So it seems to me the paper was quite aware that it faced the possibility of being scooped by its own reporter's book in about four weeks. But the key question remains: To what extent did the book cause top editors to shrug off the concerns that had kept them from publishing the eavesdropping article for months?

A final note: If Mr. Risen's book or anything else of substance should open any cracks in the stone wall surrounding the handling of the eavesdropping article, I will have my list of 28 questions (35 now, actually) ready to e-mail again to Mr. Keller...
(Hat-Tip: Michelle Malkin) http://michellemalkin.com/archives/004190.htm

There are many questions revolving around this story. One that has remained unanswered is: Why did the Times wait until the day of the Patriot Act renewal vote to release this story? This has been a question with a bit of contention behind it. I know many people say we--as in bloggers--are reading too much into the printing of the story, but it's a question that the Times has flatly refused to answer. (All three of us--Thomas, Marcie, and myself have sent e-mails to the editors requesting an answer. To date, none of us have received an answer.) This adds fuel to the speculation, to say the least.

Bloggers don't just give news. We give commentary. We give opinion. We give specualtive arguments. This is one of those times that we have, and we're not getting answers. Further, we have received no answer from the Times regarding why they decided to blow the lid off of a clandestine program, and one in which there is no crime involved. When this story was broken, the accusations from the liberals were those of an abuse of power. There were civil liberties that were violated, and the president had a blatant disregard for the privacy of others. He had overstepped his boundaries as Commander in Chief (there are no boundaries in war), and collaborated in "domestic spying."

These accusations are completely unfounded. Had the Times actually spoken to people like Orin Kerr, Eugene Volokh, Cass Sunstein, John Hinderocker, or Glenn Reynolds they would have told the Times that there was nothing illegal about what the president had ordered the NSA to do. And I cite those people because they are some of the preeminent Constitutional minds in the country. Mr. Sunstein is the man in charge of the University of Chicago Law School. Many of the textbooks that have been used by lawyers in law school were written by this man. And for those keeping score, Mr. Sunstein is an admitted liberal. Not the extreme moonbat fringe liberals, but a true liberal. As Tammy Bruce would call him, he is a Classic Liberal.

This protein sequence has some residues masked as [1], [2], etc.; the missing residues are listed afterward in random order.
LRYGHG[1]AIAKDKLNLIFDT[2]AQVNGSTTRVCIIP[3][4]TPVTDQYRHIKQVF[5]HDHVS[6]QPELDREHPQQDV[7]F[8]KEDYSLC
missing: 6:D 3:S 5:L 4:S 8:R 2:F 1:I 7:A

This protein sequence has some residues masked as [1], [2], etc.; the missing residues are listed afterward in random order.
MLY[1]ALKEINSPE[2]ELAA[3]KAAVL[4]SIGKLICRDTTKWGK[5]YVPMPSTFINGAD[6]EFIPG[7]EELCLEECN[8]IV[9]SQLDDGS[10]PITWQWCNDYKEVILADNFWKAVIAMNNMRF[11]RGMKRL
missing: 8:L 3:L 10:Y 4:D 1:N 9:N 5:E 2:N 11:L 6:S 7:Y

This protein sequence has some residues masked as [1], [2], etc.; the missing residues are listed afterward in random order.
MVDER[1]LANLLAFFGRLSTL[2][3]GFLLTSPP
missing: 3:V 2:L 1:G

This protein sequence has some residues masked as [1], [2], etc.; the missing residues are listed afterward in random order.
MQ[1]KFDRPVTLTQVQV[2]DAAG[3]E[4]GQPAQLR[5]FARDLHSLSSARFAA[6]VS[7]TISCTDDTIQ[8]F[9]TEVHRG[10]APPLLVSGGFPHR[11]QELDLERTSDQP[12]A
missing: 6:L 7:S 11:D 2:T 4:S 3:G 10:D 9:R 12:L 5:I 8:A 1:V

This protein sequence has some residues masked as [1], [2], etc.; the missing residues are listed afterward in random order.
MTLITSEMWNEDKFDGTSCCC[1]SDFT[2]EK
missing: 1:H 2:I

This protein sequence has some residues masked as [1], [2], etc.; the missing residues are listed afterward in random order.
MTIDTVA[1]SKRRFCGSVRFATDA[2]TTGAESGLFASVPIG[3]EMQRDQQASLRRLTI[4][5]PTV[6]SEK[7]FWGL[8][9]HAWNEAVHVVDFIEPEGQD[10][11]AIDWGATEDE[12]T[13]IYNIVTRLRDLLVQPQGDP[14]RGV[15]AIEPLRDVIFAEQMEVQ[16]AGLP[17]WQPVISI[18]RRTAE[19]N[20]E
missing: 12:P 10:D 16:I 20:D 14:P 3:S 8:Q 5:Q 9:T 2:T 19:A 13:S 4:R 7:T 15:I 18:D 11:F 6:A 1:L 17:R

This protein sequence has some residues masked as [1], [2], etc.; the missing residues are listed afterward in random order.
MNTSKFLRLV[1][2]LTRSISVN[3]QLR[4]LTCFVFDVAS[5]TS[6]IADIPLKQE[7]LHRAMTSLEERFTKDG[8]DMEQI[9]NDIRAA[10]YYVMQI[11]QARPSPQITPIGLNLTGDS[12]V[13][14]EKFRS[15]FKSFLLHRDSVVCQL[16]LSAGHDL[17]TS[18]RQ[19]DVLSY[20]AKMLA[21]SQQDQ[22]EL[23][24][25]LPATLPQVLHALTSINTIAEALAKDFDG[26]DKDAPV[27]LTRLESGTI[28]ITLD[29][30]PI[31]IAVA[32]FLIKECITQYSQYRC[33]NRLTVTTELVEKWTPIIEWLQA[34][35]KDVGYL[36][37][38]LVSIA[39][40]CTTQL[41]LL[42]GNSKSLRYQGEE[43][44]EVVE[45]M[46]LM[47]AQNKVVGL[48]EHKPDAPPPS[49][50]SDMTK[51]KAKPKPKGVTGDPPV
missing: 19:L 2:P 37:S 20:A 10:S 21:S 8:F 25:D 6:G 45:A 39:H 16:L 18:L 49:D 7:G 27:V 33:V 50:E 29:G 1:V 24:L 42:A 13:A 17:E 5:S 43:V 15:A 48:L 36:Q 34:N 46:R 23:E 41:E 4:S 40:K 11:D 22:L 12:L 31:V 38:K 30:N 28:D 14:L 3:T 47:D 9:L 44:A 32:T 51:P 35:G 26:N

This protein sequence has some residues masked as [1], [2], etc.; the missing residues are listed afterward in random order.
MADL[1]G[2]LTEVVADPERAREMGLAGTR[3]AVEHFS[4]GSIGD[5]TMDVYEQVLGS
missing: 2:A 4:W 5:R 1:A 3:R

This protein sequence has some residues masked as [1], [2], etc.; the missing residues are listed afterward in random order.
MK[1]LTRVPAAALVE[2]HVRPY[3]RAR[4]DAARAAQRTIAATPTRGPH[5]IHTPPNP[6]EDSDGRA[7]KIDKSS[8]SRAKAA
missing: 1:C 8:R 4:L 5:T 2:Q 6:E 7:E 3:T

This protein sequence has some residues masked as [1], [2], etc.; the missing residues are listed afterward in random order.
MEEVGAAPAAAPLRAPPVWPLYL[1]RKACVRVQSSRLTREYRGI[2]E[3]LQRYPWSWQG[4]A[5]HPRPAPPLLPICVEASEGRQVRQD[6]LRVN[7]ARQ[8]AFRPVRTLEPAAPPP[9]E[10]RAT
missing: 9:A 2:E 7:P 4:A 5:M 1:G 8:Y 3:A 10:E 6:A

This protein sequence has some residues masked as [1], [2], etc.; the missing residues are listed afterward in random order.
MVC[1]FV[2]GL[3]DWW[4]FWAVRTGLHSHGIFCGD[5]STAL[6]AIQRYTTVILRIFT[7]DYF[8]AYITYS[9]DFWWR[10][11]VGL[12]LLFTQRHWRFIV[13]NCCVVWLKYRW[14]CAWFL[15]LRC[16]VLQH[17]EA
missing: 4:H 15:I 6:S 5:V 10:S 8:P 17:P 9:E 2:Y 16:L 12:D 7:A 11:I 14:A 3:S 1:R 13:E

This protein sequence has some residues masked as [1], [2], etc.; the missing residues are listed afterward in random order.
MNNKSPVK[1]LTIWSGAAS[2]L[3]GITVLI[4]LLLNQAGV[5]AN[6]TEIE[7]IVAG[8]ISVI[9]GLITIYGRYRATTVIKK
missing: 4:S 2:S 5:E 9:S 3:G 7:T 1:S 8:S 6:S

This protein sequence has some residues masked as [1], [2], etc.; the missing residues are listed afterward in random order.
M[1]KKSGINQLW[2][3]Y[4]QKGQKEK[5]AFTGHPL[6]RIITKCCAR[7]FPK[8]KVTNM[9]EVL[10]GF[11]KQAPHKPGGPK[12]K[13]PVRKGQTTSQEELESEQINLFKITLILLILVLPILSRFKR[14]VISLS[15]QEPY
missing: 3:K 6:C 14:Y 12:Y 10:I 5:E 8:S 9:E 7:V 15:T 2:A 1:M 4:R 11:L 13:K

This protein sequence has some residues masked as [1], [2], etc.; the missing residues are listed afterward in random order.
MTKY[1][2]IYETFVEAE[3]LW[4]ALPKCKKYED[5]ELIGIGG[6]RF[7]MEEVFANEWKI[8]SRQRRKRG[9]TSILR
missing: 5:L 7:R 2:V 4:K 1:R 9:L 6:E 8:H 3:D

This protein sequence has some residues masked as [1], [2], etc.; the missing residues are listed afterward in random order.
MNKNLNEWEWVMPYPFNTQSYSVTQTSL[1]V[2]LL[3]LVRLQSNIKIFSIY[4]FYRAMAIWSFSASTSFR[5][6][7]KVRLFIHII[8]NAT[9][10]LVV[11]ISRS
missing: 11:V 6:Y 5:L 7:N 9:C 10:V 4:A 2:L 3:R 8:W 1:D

But the Times didn't bother with the experts. They simply saw the story (which is connected to the book being published by the author of the piece), went moonbat, and started with the mudslinging. People at the Times should really do fact checking before they go off on an inmsane rant about whether or not the president has the power to do this (he does), and whether or not this program is legal (it is). On a side note, the publisher has moved it's release date for the book to this coming Tuesday instead of mid-January as the original date was listed on Amazon.com.

And as Michelle Malkin chimed in with it, I'd like to second it. If Mr. Calame has questions--35 of them, now, to be exact--then let's see them. Let's see if he really has the questions, and what they pertain to. He's the public editor, and the public would like to know. As a matter of fact, you can ask him, too. His e-mail is below along with a phone number, and snail mail address.

E-mail: public@nytimes.com
Phone: (212) 556-7652
Address: Public Editor
The New York Times
229 West 43rd St.
New York, NY 10036-3959

Mistress Pundit


Anonymous Anonymous said...

HAPPY NEW YEAR! I'm very interested in NYT's story. Since the announcement by the AG, that it would investigated, I've created a leaker suspect list. I had forgotten about the Calame, the social editor. I would like to see his 35 questions, if any. I've added him to my list. Rawriter